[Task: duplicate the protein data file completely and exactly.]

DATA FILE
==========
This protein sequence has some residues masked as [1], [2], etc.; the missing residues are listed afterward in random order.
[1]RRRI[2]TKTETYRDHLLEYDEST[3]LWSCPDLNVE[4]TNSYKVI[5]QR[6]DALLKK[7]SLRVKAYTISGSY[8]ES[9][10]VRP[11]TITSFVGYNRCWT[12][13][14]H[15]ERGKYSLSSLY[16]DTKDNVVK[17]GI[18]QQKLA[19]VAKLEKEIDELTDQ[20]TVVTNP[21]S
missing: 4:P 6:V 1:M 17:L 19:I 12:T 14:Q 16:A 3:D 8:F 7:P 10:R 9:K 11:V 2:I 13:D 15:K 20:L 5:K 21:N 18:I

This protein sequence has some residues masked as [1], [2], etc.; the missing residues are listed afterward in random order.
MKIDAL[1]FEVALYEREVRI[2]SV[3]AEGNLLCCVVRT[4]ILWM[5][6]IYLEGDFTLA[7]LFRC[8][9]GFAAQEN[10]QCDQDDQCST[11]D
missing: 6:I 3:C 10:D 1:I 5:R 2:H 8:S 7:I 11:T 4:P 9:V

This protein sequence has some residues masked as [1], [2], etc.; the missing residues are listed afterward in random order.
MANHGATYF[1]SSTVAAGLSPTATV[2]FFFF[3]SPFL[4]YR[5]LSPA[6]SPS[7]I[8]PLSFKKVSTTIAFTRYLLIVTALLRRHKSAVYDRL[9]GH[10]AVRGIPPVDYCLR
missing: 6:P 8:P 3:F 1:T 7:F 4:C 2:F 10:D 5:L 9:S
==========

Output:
This protein sequence has some residues masked as [1], [2], etc.; the missing residues are listed afterward in random order.
[1]RRRI[2]TKTETYRDHLLEYDEST[3]LWSCPDLNVE[4]TNSYKVI[5]QR[6]DALLKK[7]SLRVKAYTISGSY[8]ES[9][10]VRP[11]TITSFVGYNRCWT[12][13][14]H[15]ERGKYSLSSLY[16]DTKDNVVK[17]GI[18]QQKLA[19]VAKLEKEIDELTDQ[20]TVVTNP[21]S
missing: 4:P 6:V 1:M 17:L 19:I 12:T 14:Q 16:A 3:D 8:F 7:P 10:R 9:K 11:V 2:I 13:D 15:K 20:L 5:K 21:N 18:I

This protein sequence has some residues masked as [1], [2], etc.; the missing residues are listed afterward in random order.
MKIDAL[1]FEVALYEREVRI[2]SV[3]AEGNLLCCVVRT[4]ILWM[5][6]IYLEGDFTLA[7]LFRC[8][9]GFAAQEN[10]QCDQDDQCST[11]D
missing: 6:I 3:C 10:D 1:I 5:R 2:H 8:S 7:I 11:T 4:P 9:V

This protein sequence has some residues masked as [1], [2], etc.; the missing residues are listed afterward in random order.
MANHGATYF[1]SSTVAAGLSPTATV[2]FFFF[3]SPFL[4]YR[5]LSPA[6]SPS[7]I[8]PLSFKKVSTTIAFTRYLLIVTALLRRHKSAVYDRL[9]GH[10]AVRGIPPVDYCLR
missing: 6:P 8:P 3:F 1:T 7:F 4:C 2:F 10:D 5:L 9:S